I resent the fact that the hair on my legs grows at a rate envied by pubescent boys. Within hours of shaving, I have stubble. Normally, I take advantage of the fact that Mother Nature has deprived me of smooth skin and grate it against Taylor's face to remind him that I hate facial hair just as much as he hates hairy legs, but there's something about waking up at four in the morning and having leg hair catch in my sheet fibers that simply evokes this undeniable sense of barbaric revulsion.
Earlier that week, Taylor had been approached by numbers of independent record labels interested in his "vintage" style. They arranged to watch him perform that Wednesday night, and the sheer thought of it had rendered me an insomniac.
Frustrated that he wasn't lying awake, counting the imperfections in the stucco ceiling, I shoved him before removing myself from the bed to flee to the bathroom.
"What the fuck are you doing?" He grunted, refusing to open his eyes.
"I'm shaving my legs at four in the morning!" I yelled over the water, managing to smear shave gel in my hair.
"Can't you do that when it's light outside?"
"It's more aesthetic this way."
"What? I'm sorry, you're a complete idiot."
"Say it again and I'm not shaving for a week," I threatened, nicking myself in that space around the hamstring.
I imagine he actually weighed the pros of hairless legs against the cons of lost sleep before deciding hairy women were more repulsive than extra coffee in the morning. He didn't complain anymore and when I returned to the bedroom, I watched him fitfully sleep as he always had before wedging myself back into the tiny space left between his body and the edge of the bed.
After what felt like only five minutes of unsatisfying sleep, I was jolted awake by Taylor's frantic exodus from the bed. Prying open one eye, I watched him pace in front of the bed, kicking aside underwear and shoes before jogging out of the bedroom.
"Taylor!" I whined, rolling over the slap the digital clock on his side of the bed. "It's fucking 6:10 in the morning!"
He mumbled more inaudible, slurred thoughts and began tweaking his espresso machine until it hissed. "Coffee!" he screamed, his hands waving in front of his face.
I dragged myself to the door, "Taylor, what are you doing?"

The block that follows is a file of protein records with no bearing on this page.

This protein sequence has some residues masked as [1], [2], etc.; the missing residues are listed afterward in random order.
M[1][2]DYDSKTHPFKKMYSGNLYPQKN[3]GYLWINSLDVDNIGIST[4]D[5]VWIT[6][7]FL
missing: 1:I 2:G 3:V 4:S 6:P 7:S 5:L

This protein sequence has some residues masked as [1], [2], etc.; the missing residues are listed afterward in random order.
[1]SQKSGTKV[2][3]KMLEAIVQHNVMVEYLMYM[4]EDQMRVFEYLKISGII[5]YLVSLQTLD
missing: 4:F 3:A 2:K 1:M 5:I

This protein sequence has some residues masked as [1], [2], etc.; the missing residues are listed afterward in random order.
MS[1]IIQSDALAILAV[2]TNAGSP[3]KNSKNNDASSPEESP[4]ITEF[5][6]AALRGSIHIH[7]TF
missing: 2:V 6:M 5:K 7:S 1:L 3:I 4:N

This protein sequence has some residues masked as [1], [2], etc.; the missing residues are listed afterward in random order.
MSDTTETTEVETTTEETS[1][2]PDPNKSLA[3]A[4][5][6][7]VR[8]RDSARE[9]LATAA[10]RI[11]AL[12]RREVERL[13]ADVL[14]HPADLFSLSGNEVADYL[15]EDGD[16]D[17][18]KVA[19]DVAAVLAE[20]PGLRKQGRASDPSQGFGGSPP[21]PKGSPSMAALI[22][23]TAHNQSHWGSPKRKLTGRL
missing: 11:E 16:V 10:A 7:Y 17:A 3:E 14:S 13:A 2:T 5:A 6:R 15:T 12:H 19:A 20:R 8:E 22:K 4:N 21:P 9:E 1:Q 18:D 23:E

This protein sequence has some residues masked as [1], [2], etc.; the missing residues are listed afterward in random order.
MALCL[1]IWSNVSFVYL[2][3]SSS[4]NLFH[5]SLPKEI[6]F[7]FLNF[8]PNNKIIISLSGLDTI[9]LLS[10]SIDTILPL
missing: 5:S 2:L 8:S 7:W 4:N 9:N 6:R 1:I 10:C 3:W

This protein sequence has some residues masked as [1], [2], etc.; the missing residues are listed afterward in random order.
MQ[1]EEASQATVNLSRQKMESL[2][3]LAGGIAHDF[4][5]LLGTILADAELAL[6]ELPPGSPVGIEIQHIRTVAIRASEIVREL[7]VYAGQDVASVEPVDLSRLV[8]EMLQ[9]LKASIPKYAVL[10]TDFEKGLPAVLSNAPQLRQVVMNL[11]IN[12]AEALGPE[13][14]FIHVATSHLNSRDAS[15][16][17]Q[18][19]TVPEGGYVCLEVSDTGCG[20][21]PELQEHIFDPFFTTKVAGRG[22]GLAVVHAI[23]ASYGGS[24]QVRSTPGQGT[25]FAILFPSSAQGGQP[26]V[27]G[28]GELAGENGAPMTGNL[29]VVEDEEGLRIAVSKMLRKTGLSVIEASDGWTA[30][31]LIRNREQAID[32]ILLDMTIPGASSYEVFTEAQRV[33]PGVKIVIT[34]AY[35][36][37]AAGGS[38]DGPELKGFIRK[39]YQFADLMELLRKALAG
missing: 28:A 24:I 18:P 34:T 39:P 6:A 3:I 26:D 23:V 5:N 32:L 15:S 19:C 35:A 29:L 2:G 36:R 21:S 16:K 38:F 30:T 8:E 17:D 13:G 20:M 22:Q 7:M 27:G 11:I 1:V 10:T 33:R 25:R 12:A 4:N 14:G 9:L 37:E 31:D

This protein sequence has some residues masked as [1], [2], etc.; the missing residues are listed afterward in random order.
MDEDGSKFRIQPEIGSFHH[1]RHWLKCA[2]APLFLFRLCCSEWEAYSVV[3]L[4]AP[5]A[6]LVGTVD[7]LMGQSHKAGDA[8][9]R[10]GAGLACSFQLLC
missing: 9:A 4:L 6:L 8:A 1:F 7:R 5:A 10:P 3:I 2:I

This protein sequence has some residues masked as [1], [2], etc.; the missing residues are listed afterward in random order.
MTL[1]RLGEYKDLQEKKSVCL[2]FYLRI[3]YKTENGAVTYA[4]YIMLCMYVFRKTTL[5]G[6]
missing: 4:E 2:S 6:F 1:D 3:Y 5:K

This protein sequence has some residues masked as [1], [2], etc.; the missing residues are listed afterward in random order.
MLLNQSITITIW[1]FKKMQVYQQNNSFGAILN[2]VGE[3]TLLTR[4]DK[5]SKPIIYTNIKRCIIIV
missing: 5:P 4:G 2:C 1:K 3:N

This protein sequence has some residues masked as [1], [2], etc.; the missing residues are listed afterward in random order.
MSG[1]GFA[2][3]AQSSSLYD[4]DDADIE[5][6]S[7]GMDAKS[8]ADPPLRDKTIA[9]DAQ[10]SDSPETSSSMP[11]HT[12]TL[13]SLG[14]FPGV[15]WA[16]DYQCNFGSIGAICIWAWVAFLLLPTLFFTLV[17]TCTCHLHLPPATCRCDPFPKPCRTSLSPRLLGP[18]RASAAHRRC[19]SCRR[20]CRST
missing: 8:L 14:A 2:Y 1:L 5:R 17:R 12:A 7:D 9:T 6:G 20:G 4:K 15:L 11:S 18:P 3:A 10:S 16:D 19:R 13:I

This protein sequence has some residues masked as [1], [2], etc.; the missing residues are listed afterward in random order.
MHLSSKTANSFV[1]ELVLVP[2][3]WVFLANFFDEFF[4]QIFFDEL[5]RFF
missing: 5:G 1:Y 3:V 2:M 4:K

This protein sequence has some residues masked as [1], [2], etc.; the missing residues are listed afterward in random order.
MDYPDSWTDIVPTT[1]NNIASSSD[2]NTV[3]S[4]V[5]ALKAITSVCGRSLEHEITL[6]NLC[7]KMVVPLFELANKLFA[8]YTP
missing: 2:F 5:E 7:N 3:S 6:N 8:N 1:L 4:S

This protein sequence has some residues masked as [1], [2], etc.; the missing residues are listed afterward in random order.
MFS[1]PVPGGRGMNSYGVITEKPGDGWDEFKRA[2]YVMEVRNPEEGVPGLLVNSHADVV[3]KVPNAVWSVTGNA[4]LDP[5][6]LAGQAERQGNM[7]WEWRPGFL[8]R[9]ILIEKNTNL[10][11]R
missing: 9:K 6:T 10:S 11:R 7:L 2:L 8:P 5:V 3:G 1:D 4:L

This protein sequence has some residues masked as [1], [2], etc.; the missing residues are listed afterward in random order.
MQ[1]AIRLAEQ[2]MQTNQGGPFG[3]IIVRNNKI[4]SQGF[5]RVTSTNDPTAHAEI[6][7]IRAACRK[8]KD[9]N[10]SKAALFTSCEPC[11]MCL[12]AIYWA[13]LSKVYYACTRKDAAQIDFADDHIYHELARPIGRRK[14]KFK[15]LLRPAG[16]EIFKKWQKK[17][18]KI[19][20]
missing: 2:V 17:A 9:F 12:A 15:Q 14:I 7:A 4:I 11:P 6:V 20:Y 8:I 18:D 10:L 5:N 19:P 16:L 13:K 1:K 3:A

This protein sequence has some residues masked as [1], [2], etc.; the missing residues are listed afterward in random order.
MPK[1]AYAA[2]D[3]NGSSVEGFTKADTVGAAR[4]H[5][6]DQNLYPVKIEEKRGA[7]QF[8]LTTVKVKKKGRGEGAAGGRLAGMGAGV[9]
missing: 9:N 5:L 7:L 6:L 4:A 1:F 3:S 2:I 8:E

He didn't stop pacing, merely paused to grab three eggs from the refrigerator in the useless effort to make an early morning omelet. In his frenzy, he dropped three frying pans on the floor and in the midst of the clutter he ran into the bathroom and shut the door.
"Are you okay?" I placed my ear against the door.
He whimpered and the thud that followed, I imagine, was him flopping onto the toilet in despair.
"Can I come in?"
I opened the door to find him curled on the toilet seat, knees to chest, forehead in hands. "What's wrong?"
"Are you kidding me?"
No. "You seemed fine two hours ago!"
He didn't dignify my accusation with a response.
"Is this about tonight?"
"Of course this is about tonight!" Moderately ashamed, he kept staring at the red bath mat on the floor. I'd be lying if I said seeing him vulnerable wasn't endearing. "For Christ's sake, my whole career borders on what happens tonight!" He squeaked and gestured towards the floor.
"Don't tell me I'm going to be great, I'm always great. It isn't going to help anything!"
"Fine, you'll be an embarrassment to the musical institution."
He shot a glare at me, still clutching his legs to his chest. I was amazing he hadn't teetered off the toilet at that point. "I hate you."
I grinned at him, "I know." I began pulling him back to the bedroom, only he resisted.
"This is serious, Kate," his eyes begged that he be left on the toilet seat.
"I know. What do you want me to say?"
He searched the bath mat for a moment and resolved, "Nothing." Stretching out on the porcelain seat, he closed his eyes. I watched him from the counter until his hands drooped off his stomach and dangled beside his body before falling asleep in the sink myself.
Once the sun had actually risen, I awoke to an empty bathroom and a cramp in my left ass cheek. Taylor had locked himself in the piano room, belting out shotty tunes to the walls and startling people on the sidewalks. Occasionally, he'd work himself into a fit and kick the door, selecting the most dignified expletives only to calm himself down again by vacuuming or tossing extraneous papers out his seventh-story window.
Behind the only closed door in his apartment, he suggested I go home and check back to see if he'd jumped out of his window in a few hours.
"Taylor?" I placed my hand on the door, "You're going to blow them away."
He was silent for a few moments; I knew what he was thinking, even though it was difficult for him to admit.
"What if they hate me?" He was so soft-spoken it sounded as though he were questioning himself. "What then?" He cracked open the door, only to the width of his eye and whispered, "Hey, I'll see you tonight, okay?"
I nodded as he closed the door again, resuming his cataclysmic worry.